They are swooping down upon Pasadena this week like Santa Ana winds in October.
They irritate. They agitate. They make blood boil. They make skin crawl. Face it, they just arrived and we can't wait for them to leave.
But, like it or not, the Florida State Seminoles are a force of nature and, for at least the next couple of days while they compete in the Rose Bowl national semifinal against Oregon, Grandaddy is just going to have to cover his sad eyes and deal with it.
"Everybody is trying to put a label on us, trying to find every way to make us seem like the bad guys," defensive end Mario Edwards Jr. said this week.
One doesn't really have to try too hard.
Their quarterback, Jameis Winston, has been the subject of a rape allegation, the recipient of a theft citation, and was finally suspended for one game for standing in the middle of campus and shouting misogynist slang for a sexual act.
One of their running backs, Karlos Williams, was in the starting lineup at the same time he was named in two different criminal investigations.
Over the last three years, according to the New York Times, at least nine Seminoles players have been arrested on suspicion of a variety of crimes, more than a dozen Seminoles players have been implicated in incidents involving high-powered BB guns, and the Tallahassee Police Department has often looked the other way.
Their coach, Jimbo Fisher, has been fiercely protective of his players to the point of enabling them, and he has become a national symbol for everything wrong with college sports leadership.
The Florida State administration has seemed reluctant to hold its cash cow accountable, particularly in the botched rape investigation involving Winston, leading to the perception of the university as an academic joke.
But the Seminoles win. Man, do they win. Fearlessly, frustratingly, raising the hair on the back of your arm and making you want to poke out your eyeballs, they win.
They have won 29 consecutive games dating back two years. These wins included last season's national championship comeback victory over Auburn in the Rose Bowl, and numerous comebacks this season.
They trailed with six minutes remaining against Clemson and won. They trailed by 10 points in the second half against North Carolina State and won. They trailed Louisville, 21-0, and won. Notre Dame had them beat, but the would-have-been winning touchdown was called back on a bogus penalty. Miami was beating them with three minutes left in the game, and lost. Boston College was tied with three seconds remaining, and lost.
Every week — outside of Tallahassee — it became sort of a national obsession to gather around television sets in the final minutes of a Florida State game to watch them lose. Yet the more they were reviled, the greater they were inspired. The more they were urged to stumble, the higher they soared.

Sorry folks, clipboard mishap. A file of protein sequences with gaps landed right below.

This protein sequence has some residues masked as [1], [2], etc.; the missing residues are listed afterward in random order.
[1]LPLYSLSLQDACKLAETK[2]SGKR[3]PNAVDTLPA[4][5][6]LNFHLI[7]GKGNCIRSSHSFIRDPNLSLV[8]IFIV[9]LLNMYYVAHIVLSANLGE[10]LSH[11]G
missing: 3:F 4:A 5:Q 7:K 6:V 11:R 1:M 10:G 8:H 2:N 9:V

And thus, every week most of America was greatly, gravely disappointed. And now the Seminoles and their immense baggage have arrived in Pasadena for a national semifinal against the lovable-by-comparison Oregon Ducks.
"We know everybody wants us to lose. We know we're the team that everybody hates,'' cornerback P.J. Williams said this year, and it's more true now than ever.
Can you imagine a defending national champion and only unbeaten major college team being seeded only third in the new four-team playoffs and forced to travel across the country for their playoff game, while once-beaten Alabama stays near home at the Sugar Bowl in New Orleans?
Can you imagine a team with a former Heisman Trophy winner, numerous pro prospects, and a title win in this same Rose Bowl stadium being an 81/2-point underdog?
"We've got all kind of chips on our shoulders," Winston said.
Darn it. Just as everyone suspected. This is a team that thrives not on love, but enmity, doubt and maybe even a little fear.
Winston was asked whether he realized most of America wanted his team to lose, and he smiled and sort of winked.
"It doesn't matter what people want, we can't give people what they want all the time," he said.
Fisher was asked whether he thought his players felt as if it was Florida State against the world, and he also smiled.
"I think they think it's us against us," he said.
It turns out, the forces that have conspired to shred these Seminoles have only made them stronger. We hate, they huddle. We stomp, they survive.
"Our will to win is very strong," said Winston. "We can persevere and come back. [Teammates] have got my back, and they know I've got their back."
OK, how about this? What if everyone suddenly rallied around the Seminoles, applauded their professionalism, admired their campus unity, defended their mistakes as poor-immature-kids-in-the-spotlight stuff, even engaged in that incredibly annoying and socially inappropriate tomahawk chant thingy?
Nah. Winston shakes his head. He isn't buying it.